The Innocents

The Innocents



By Etienne Tripelon

22 January, 2017


In Poland, during one cold and snowy winter in 1975, nuns pray and sing in an isolated convent while one of them is yelling to death. Being unable to bear it, a nun disobeys the Mother Superior and leaves to seek help outside. At the French Red Cross, she meets Mathilde, a medical student who is also an atheist. She refuses to assist at first, but changes her mind and follows her. What she discovers then goes beyond her understanding: a nun is about to give birth and the rest is not long in coming. Despite the reluctance of the Mother Superior, Mathilde continues to help them and in doing so, discovers their terrible secret and puts her own life in danger.

Following Gemma Bovary and Perfect Mothers, Anne Fontaine, an eclectic but always talented film director, directs for the first time a historical drama inspired by a story that is just as true as tragic. Mathilde, beautifully interpreted by Lou de Laâge, who following her teen roles (Breathe) and/or supporting roles (Jappeloup), finally gets the best out of her talents,  is confronted with a world that she neither knows nor understands. Driven by an unwavering humanism, she will do anything to help the nuns even against their will. In her task, she can rely on Samuel, a Jewish doctor, a clumsy and a bashful lover, played by Vincent Macaigne who has already been featured in this column and whom we are very happy to find in a more conventional film. The Innocents, served by a modest and intelligent mise-en-scene as well as very beautiful photography, is a film of great sensitivity that unveils an unknown part of the history.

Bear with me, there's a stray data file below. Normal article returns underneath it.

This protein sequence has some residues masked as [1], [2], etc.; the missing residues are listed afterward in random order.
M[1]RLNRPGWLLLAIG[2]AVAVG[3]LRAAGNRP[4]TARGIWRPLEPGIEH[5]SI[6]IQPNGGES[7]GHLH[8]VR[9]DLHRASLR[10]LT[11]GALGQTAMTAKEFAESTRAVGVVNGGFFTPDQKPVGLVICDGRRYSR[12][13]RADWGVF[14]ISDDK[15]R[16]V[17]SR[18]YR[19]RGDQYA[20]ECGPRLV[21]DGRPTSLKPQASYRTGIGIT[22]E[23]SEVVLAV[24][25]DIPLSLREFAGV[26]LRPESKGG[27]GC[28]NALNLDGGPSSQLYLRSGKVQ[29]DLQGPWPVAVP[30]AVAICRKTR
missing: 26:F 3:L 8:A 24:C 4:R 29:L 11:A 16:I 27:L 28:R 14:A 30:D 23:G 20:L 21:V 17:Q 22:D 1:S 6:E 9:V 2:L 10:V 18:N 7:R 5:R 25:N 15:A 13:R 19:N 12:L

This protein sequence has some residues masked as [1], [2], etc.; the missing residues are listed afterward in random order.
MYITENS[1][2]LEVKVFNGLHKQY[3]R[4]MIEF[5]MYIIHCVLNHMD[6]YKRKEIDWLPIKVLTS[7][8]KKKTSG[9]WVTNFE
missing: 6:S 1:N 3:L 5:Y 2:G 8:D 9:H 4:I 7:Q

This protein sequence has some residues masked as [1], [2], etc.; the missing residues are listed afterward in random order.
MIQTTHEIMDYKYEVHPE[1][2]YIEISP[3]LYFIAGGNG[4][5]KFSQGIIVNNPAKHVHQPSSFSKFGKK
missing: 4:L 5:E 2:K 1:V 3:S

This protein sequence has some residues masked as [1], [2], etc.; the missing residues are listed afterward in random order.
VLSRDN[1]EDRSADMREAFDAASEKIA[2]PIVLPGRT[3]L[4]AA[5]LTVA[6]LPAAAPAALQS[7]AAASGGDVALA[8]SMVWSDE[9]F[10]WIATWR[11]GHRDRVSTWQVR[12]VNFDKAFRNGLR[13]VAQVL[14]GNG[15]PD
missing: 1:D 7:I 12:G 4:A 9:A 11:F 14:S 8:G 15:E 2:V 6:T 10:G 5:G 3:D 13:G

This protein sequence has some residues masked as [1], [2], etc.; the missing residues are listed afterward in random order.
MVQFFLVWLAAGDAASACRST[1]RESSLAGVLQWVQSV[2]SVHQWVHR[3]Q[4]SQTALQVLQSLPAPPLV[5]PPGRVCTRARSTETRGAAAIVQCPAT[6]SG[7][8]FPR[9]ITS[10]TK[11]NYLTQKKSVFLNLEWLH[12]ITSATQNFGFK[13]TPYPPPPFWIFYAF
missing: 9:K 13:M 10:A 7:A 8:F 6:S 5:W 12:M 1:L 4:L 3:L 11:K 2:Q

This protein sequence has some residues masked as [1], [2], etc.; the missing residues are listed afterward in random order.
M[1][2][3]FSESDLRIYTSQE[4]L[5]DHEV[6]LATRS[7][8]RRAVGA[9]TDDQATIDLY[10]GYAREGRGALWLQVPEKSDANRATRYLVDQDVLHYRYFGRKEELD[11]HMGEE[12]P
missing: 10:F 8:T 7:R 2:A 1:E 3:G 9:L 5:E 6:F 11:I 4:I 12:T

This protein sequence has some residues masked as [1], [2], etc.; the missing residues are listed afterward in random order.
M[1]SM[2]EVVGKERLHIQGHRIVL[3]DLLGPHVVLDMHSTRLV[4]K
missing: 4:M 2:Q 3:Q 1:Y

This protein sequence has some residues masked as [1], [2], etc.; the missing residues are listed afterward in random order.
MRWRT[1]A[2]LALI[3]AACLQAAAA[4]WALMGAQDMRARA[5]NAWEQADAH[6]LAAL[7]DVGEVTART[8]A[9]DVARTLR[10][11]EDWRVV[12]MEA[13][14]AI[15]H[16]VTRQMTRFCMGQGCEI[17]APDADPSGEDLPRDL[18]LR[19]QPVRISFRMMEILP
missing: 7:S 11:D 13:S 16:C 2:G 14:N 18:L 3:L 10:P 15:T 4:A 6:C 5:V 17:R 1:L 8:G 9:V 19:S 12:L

DIRECTED: By Anne Fontaine

STARRING: Lou de Laâge, Vincent Macaigne, Agata Buzek

GENRE: French-Polish historical drama

DVD RELEASE: June 21, 2016

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